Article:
Impact with data science flows from empowered individuals who can make wise, well-informed decisions and actions. Does this sound like data science?

In a nutshell:

  • Data Science is about evidence-based decisions, action, and impact

  • The application and context of data is everything

  • … and this is inherently more focused on humans than computers

  • If you’re worried your job might get automated out of existence, prepare to think much bigger than an individual’s DS activities and technology-centric thinking.

Data is and should be boring

Data is the most boring part of being a data scientist, which is as it should be. Data is inherently passive. Science is the important part! Data scientists are trying to learn something, to make better decisions, to help effect change.

To make data science valuable to some domain of human endeavor, you need many resources. Data are the materials and software provides the tools. Quality data and software tooling certainly are critical, but that’s just the beginning of a long funnel that converts the data into impact. Most of the resources are actually human resources, and this seems commonly under-appreciated. In loose order of development, this funnel might be:

  • acquire interested people
  • acquire data
  • gather or develop tooling to work with the data (e.g. ETL, analytics utilities, reproducible test environments, models)
  • organize efforts effectively through project management

The last one is the meaty part of the work to be done!

  • validation of data
  • activation of data
  • modeling the data
  • training contributors
  • coordination between subject matter experts, data scientists, politicians, journalists, social leaders, etc.
  • setting valuable (and SMART) goals
  • creating valuable outcomes through model application (e.g. generating and testing hypotheses or predictions)
  • documenting and communicating the activities and outcomes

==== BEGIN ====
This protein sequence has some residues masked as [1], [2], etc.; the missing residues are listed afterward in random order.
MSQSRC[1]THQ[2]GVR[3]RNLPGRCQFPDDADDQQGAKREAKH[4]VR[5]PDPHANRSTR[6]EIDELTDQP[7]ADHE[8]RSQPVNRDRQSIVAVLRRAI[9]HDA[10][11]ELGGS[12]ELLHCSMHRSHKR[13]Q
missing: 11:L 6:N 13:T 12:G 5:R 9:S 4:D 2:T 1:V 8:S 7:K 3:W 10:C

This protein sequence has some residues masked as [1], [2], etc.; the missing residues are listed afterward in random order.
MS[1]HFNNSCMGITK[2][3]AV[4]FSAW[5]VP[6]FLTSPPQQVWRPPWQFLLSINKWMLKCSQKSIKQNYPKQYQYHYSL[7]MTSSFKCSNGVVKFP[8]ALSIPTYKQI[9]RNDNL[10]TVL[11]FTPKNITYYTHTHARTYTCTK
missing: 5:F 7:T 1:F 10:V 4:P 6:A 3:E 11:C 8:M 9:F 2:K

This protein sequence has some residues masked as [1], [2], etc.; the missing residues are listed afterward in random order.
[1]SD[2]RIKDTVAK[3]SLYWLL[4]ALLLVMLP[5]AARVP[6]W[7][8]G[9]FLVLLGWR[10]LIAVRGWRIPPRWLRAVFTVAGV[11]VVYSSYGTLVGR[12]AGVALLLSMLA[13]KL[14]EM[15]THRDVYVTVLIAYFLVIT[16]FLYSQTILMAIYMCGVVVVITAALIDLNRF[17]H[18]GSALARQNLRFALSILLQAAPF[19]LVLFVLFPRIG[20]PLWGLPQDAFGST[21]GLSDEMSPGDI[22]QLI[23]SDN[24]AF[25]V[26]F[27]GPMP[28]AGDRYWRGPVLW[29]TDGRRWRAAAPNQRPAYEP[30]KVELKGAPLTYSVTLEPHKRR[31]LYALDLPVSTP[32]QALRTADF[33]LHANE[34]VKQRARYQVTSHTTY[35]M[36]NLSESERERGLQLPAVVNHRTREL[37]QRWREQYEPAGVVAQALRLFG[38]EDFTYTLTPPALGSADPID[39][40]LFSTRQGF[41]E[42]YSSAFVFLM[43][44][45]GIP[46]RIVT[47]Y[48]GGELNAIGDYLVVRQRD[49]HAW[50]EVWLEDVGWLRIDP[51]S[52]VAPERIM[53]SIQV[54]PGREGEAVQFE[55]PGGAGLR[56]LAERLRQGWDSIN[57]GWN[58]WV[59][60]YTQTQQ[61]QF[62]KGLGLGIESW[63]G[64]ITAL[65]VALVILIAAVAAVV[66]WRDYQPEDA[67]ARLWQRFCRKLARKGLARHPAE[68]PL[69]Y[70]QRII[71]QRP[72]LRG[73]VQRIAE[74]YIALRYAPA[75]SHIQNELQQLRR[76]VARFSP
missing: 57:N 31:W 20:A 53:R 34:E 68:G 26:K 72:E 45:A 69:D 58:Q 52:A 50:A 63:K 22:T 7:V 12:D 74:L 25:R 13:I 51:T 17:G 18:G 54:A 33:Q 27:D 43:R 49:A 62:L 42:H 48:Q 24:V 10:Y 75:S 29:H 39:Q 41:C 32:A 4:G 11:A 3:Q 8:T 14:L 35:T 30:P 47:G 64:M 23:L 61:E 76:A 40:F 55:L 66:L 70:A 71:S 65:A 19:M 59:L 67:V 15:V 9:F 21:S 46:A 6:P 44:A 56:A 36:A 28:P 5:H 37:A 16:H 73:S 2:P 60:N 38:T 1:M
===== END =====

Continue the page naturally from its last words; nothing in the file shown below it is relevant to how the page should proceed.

• empowering future contributions through good reproducibility practices and advocacy

This is in stark contrast to the individually-focused workflows for data science that are ubiquitous. (See slide 18 in the presentation embedded below.)

The DIKW pyramid and the impact of data science on business outcomes

I like to think about the part of good data science practices in the context of the DIKW pyramid: Data -> Information -> Knowledge -> Wisdom

To progress along this hierarchy, we ideally need activities in this order (roughly, and not 1-to-1):

  • Collection
  • Governance
  • Enablement
  • Activation

Ultimately, without activation there can be no impact.

Ideally, there is a trustworthy, reliable process associated with each activity, which is aimed to reduce cost and risk associated with data science. Everything about moving down the hierarchy involves creating more trust, accountability, reliability, reproducibility, and resilience.

The deeper we go into this hierarchy, the more it exists in the minds of people and less it’s stored in computers. Beyond thin slices captured by reports or essays, or the prototypical facsimiles encoded into predictive models, most knowledge and (especially) wisdom that can be derived from good data science exist almost entirely outside of the digital realm. Data is inherently passive as a historical record. The data layer doesn’t speak for itself. Any other qualities we associate with our data (“this data will change the way we think about X”) are actually being projected onto it, aspirationally: those qualities require significant human activities to support the building of the layers that support it (“knowledge infrastructure” including systems of formal logic and subject matter expertise) to “mine” and derive insights from the data that are useful to humans.

A checklist for enablement and activation

Feel free to use this checklist in your own work, and let me know how it works for you (and whether you have any comments and suggestions).

This is the first of several posts about “data enablement”.